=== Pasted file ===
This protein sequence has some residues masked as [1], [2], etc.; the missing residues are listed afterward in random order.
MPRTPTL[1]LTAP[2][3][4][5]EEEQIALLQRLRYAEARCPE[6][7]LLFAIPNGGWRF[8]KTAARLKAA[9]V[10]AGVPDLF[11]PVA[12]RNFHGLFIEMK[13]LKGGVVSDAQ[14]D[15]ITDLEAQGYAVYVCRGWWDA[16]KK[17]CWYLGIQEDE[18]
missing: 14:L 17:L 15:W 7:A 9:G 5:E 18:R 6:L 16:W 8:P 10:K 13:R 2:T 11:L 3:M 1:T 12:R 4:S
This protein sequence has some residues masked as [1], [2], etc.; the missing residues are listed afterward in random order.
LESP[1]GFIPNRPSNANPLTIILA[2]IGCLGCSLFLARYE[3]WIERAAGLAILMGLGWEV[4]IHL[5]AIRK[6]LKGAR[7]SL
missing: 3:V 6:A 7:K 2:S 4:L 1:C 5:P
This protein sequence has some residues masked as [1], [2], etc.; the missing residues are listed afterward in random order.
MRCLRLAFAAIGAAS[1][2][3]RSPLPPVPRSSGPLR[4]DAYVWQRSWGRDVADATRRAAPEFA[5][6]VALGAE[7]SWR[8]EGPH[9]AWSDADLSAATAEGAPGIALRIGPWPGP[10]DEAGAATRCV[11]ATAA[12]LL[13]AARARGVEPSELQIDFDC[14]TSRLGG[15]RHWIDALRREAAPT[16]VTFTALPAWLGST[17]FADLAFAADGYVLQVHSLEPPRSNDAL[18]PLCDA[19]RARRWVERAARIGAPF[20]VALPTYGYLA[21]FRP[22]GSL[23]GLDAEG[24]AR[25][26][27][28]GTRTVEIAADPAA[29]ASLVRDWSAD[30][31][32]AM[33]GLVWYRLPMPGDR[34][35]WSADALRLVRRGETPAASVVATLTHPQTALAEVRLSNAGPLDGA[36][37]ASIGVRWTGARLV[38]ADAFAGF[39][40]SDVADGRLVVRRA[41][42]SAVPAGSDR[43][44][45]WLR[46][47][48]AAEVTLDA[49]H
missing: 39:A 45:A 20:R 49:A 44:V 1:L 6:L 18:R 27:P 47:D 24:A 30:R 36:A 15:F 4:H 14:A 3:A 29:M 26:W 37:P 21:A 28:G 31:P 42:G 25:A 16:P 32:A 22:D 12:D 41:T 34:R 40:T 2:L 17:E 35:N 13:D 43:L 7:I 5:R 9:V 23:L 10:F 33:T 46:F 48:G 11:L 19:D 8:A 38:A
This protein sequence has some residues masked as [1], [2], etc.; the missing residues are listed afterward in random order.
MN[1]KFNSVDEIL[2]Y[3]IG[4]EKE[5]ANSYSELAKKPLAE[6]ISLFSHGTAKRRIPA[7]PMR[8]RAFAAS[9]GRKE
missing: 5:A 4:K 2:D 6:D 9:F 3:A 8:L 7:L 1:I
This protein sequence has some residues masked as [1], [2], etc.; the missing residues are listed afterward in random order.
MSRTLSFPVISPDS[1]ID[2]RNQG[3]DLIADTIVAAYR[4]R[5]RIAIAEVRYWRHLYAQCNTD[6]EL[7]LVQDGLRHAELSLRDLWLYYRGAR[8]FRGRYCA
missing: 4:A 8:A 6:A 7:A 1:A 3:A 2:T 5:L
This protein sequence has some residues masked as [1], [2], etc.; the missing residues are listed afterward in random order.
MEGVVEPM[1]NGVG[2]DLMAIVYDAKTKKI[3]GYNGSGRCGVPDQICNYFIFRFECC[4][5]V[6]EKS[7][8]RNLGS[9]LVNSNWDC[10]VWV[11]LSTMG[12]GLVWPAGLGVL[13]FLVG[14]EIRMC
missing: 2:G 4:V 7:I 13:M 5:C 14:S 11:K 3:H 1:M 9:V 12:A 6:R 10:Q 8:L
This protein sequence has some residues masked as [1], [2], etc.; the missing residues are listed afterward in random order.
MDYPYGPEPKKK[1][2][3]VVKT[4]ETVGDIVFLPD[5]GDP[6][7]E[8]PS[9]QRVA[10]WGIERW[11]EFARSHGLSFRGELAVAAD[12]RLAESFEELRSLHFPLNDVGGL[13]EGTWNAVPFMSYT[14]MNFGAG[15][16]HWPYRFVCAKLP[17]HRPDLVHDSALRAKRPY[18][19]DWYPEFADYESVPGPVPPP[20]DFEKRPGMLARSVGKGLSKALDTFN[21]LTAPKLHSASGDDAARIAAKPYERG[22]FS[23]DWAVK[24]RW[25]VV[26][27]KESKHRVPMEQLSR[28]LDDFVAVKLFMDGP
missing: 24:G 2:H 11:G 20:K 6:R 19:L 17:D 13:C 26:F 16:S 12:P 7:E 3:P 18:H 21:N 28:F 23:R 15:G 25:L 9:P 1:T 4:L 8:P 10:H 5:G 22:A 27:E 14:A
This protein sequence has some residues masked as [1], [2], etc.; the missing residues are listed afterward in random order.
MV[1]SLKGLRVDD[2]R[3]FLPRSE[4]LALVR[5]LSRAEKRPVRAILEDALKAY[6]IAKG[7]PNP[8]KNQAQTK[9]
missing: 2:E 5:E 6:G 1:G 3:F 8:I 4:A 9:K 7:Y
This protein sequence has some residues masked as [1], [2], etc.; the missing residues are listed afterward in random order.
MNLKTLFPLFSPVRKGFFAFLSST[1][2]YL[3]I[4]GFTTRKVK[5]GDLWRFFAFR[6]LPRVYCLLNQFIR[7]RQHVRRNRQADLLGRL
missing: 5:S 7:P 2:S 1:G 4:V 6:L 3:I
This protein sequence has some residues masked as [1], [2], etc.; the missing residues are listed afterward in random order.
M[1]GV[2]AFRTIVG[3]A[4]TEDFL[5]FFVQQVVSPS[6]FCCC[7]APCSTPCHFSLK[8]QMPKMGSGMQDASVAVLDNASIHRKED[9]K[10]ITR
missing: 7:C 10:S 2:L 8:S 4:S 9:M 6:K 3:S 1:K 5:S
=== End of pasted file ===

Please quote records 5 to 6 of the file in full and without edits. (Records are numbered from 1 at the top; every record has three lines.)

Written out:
This protein sequence has some residues masked as [1], [2], etc.; the missing residues are listed afterward in random order.
MSRTLSFPVISPDS[1]ID[2]RNQG[3]DLIADTIVAAYR[4]R[5]RIAIAEVRYWRHLYAQCNTD[6]EL[7]LVQDGLRHAELSLRDLWLYYRGAR[8]FRGRYCA
missing: 4:A 8:A 6:A 7:A 1:A 3:A 2:T 5:L
This protein sequence has some residues masked as [1], [2], etc.; the missing residues are listed afterward in random order.
MEGVVEPM[1]NGVG[2]DLMAIVYDAKTKKI[3]GYNGSGRCGVPDQICNYFIFRFECC[4][5]V[6]EKS[7][8]RNLGS[9]LVNSNWDC[10]VWV[11]LSTMG[12]GLVWPAGLGVL[13]FLVG[14]EIRMC
missing: 2:G 4:V 7:I 13:M 5:C 14:S 11:K 3:H 1:M 9:V 12:A 6:R 10:Q 8:L